To investigate prolactin gene expression in human ovarian follicular cells.
RNA was isolated from follicular cells obtained at the time of transvaginal oocyte retrieval from patients after controlled ovarian hyperstimulation. The RNA was subjected to reverse transcription and polymerase chain reaction (RT-PCR) using prolactin-specific primers. The RT-PCR products were analyzed by gel electrophoresis, followed by Southern blot analysis using prolactin-specific probes.
Department of gynecology and obstetrics research laboratory.
Women undergoing controlled ovarian hyperstimulation followed by transvaginal oocyte retrieval.
Controlled ovarian hyperstimulation followed by transvaginal oocyte retrieval. Expression of prolactin mRNA by follicular cells.
The presence of prolactin-specific cDNA amplified by RT-PCR from RNA isolated from human follicular cells was confirmed by Southern blot analysis.
Human ovarian follicular cells are an extrapituitary site of prolactin gene expression.
"It has, for instance been located in a variety of reproductive tissues (in ovaries, the deciduas, placenta, mammary glands, testes, prostate and germ cells), immune tissues (leucocytes , bone marrow, thymus, spleen, tonsils, lymph nodes), neural tissues (brain and spinal cord, in sense organs and vitreous fluid), integumentary tissues (skin, sweat glands, sebaceous glands, hair and hair follicles) and other locations (in lachrymal glands, kidneys, in adipose and in blood endothelial cells) (see Table 1). These studies include those that show the presence of prolactin mRNA (eg. by in situ in the neural retina; Aranda et al., 2005; by RT-PCR in hair follicles, Foitzik et al., 2006; by RT-PCR in ovarian follicles, Phelps et al., 2003) and those that show the presence of immunoreactive proteins (eg. by immunohistochemistry and western blotting in capillary endothelial cells, Ochoa et al., 2001; by radioimmunoassay in adipose tissue explants, Hugo et al., 2008). "
"However, our data demonstrating the presence of prolactin peptide in lysates and supernatants of granulosa cells suggest that the ovary could be an additional extrapituitary source of prolactin. This ®nding is in contrast to an earlier study (Ohwaki et al., 1992) but is in agreement with more recent data, which demonstrated that prolactin gene expression was evident in homogenized whole ovarian samples (Schwarzler et al., 1997) and in human luteinized granulosa cells (Phelps et al., 2003). If prolactin is a local product, then its levels might be expected to exceed those in serum, and indeed the levels were found to range from 9 to 180% of serum levels in a range of matched follicles (McNatty et al., 1975). "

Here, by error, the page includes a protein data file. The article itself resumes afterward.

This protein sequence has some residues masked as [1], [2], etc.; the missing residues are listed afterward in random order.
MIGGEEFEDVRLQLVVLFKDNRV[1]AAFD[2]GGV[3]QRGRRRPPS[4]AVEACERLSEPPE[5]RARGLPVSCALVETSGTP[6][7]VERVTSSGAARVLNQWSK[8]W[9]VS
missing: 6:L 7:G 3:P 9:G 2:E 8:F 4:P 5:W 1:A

[Show abstract][Hide abstract] ABSTRACT: The role of prolactin in the regulation of ovarian folliculogenesis and corpus luteal function and in particular its relationship to atresia in these structures is as yet unclear. We established a model of apoptosis in which to examine the actions of prolactin.
Granulosa cells collected from IVF-flush were cultured at 0.1-0.3 x 10(6) cells/well in growth media for 48 h, placed into serum-free media for 24 h prior to dosing for 24 h. Dose responses to C2-ceramide and prolactin were performed. Cells were then treated with an apoptotic dose of C2-ceramide alone, prolactin (100 ng/ml) alone or a combination of the two. Cell death was assessed by Trypan Blue cell counting and MTT [3-(4,5-dimethylthiazol-2-yl)-2,5-diphenyltetrazolium bromide; Thiazolyl Blue] assay and apoptosis confirmed by morphological assessment and flow cytometry.
C2-ceramide (0-40 micro mol/l) induced a dose-dependent increase in cell death (63.8% increase at 40 micro mol/l) and, morphologically, cells exhibited classical features of apoptosis. Prolactin alone had no effect on metabolic activity or total cell number. On co- incubation, prolactin alone had no effect on cell death, whereas C2-ceramide induced an approximately 62.6% increase in apoptosis, which was inhibited in the presence of prolactin.
Prolactin may contribute significantly to early corpus luteum formation and survival by acting as a potent antiapoptotic factor for human granulosa cells.
Human Reproduction 01/2004; 18(12):2672-7. · 4.57 Impact Factor
Data provided are for informational purposes only. Although carefully collected, accuracy cannot be guaranteed. The impact factor represents a rough estimation of the journal's impact factor and does not reflect the actual current impact factor. Publisher conditions are provided by RoMEO. Differing provisions from the publisher's actual policy or licence agreement may be applicable.